FRISCO, Texas – The talk always centers around the scheme when a new coach gets hired. But the Cowboys' new coaching staff continues to steer it toward the players.
Speaking to reporters for the first time after being hired as the Cowboys' defensive coordinator, Mike Nolan continued to hammer that point home. From the sounds of it, the Cowboys' approach in 2020 will revolve around who they have, rather than what they'd prefer to run.
"Players will determine what we can do and what we cannot do – not the scheme," Nolan said. "The scheme is basically what you have to utilize the players, it goes the other way."
Mike McCarthy has echoed this same talking point in the weeks since taking the head coaching gig. Nolan has experience using a bunch of different schemes and philosophies during his three decades in the NFL, which naturally leads to speculation about what he might employ in Dallas.
To hear it from Nolan, it doesn't necessarily matter how you label it.
"I tell you what, 3-4 and 4-3 is really just a personnel decision to get your best 11 on the field. Outside of that, it's just spacing between the 11 players you have," he said. "All the 3-4 teams and the 4-3 teams play a lot of the same fronts. But I have always believed it's about getting your best 11 on the field, and from there – whether that entails calling yourself a 3-4 or a 4-3, you want to get the best 11 out there."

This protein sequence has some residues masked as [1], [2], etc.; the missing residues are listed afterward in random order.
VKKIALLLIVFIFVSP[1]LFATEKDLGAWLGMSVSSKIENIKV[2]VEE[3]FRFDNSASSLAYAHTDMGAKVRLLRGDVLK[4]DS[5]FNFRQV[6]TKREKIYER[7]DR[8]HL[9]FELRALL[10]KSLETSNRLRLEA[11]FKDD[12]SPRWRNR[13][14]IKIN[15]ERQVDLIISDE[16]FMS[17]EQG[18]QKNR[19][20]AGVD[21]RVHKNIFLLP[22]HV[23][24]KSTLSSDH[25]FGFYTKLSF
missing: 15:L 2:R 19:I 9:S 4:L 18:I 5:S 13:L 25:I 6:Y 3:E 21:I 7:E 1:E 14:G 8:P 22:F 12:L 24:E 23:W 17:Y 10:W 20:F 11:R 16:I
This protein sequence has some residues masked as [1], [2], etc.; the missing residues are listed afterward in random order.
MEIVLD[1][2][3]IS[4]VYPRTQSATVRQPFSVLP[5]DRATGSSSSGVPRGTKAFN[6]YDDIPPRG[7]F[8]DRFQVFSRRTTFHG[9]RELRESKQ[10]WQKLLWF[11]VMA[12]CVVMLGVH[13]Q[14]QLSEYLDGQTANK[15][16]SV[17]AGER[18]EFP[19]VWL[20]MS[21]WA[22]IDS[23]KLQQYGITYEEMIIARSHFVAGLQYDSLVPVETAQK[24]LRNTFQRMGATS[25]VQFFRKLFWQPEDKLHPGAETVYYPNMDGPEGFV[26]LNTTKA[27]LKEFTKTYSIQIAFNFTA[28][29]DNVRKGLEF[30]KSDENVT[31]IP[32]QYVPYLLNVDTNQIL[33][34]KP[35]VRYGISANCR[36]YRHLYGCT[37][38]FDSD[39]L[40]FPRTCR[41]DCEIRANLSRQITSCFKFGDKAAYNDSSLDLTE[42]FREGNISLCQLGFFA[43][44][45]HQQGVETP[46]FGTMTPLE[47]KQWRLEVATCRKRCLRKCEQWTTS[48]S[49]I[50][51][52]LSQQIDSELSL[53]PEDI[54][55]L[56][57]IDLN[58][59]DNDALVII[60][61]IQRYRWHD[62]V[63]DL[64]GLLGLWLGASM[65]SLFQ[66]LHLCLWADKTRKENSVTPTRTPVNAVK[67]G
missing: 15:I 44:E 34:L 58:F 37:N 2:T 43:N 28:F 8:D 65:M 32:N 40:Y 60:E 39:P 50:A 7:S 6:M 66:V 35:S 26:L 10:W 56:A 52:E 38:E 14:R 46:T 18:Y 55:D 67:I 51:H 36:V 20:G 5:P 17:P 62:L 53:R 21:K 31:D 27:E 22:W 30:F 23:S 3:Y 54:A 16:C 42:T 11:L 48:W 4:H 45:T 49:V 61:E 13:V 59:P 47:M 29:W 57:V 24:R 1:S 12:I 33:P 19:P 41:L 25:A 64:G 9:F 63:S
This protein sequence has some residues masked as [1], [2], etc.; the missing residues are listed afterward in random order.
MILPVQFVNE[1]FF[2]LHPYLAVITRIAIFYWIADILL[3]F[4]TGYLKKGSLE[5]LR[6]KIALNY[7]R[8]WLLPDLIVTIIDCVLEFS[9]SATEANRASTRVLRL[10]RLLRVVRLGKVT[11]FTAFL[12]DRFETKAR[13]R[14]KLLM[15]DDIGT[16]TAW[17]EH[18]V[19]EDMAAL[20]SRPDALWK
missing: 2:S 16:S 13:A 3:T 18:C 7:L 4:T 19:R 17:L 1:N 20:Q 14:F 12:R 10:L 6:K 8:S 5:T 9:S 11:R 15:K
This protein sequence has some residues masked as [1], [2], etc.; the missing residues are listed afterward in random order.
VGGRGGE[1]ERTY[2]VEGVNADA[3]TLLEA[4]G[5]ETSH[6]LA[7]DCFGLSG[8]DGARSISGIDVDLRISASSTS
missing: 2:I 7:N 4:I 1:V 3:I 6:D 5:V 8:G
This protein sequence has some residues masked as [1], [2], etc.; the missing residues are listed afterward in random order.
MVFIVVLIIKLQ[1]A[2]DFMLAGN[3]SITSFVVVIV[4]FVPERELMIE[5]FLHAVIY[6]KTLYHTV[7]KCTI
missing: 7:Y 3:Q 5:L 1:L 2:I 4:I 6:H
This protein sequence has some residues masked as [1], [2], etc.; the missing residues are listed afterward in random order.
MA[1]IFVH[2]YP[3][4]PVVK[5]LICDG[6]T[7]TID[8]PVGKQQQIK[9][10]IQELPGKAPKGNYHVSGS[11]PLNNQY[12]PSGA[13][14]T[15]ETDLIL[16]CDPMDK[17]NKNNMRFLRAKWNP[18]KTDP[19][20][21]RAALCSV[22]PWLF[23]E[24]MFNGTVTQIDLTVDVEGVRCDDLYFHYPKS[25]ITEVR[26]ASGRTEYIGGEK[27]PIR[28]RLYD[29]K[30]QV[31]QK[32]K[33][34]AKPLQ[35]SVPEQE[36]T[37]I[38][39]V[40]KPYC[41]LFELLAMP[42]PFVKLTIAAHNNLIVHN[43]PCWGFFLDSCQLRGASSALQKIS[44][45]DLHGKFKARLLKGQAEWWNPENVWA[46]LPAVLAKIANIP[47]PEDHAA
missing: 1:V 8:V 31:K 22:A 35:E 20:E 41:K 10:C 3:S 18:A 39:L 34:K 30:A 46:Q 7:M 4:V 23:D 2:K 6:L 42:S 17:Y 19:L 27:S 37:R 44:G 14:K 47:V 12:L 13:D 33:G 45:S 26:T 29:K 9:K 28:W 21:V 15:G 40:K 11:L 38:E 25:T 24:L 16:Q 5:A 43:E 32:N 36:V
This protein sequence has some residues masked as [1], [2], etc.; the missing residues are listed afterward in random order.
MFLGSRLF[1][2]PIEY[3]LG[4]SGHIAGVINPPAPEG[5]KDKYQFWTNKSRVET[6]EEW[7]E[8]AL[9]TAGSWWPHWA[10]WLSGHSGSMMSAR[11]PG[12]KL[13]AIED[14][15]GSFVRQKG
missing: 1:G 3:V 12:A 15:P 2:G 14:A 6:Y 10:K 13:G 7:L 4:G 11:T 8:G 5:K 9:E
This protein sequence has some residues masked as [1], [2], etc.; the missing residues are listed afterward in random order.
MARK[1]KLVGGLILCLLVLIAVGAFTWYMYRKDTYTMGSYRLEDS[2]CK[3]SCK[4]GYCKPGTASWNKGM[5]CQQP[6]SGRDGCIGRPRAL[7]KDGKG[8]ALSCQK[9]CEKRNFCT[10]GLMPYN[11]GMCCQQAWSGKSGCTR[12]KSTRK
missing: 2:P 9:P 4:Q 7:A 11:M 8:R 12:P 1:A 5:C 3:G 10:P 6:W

Sitting here in January, it's hard to say what the Cowboys' best 11 looks like. Seven regular starters from last year's defense are currently slated for free agency, so there are plenty of decisions looming. That doesn't include an all-new draft class, which will certainly feature some defensive talent.
"There's a lot of process and a lot of things that have to happen through this process – everything from the draft and free agency and all that, that'll determine really who are the guys that we exactly work with," Nolan said. "But I just think there's a good nucleus of guys on defense that are good building blocks for us going forward."
However the end result shakes out will determine the approach, at least in the early going of this regime. Defensive line coach Jim Tomsula has worked with Nolan before during their lengthy careers, and he said a hallmark is to mold things around the players on hand.
"Whatever fits," Tomsula said. "If you're an under front and the weak side defensive end stands up, you're a 3-4. If he puts his hand on the ground you're a 4-3. You know what I mean, the semantics? So first of all, whatever fits the players. It will fit around players."
Throughout this conversation, the focus is on the front. That's likely because the defensive front lends itself to simple, digestible alignments like "3-4" and "4-3." But Nolan noted how important the back end of a defense is, and he said it's another area where he intends to be adaptable.
"I believe if you peg yourself too much in just one hole about doing one thing, that's easy for the best quarterbacks to dissect and take advantage of," he said. "So I do believe you have to have a good mix between man and zone."
The possibilities are endless, and they'll center around what plays out over the coming months. In the early going of this new regime, it's a challenge Nolan is looking forward to.
"That excites me – always the opportunity to work with new guys, find out what their skills are and what they do well and try to use those as best you can," he said.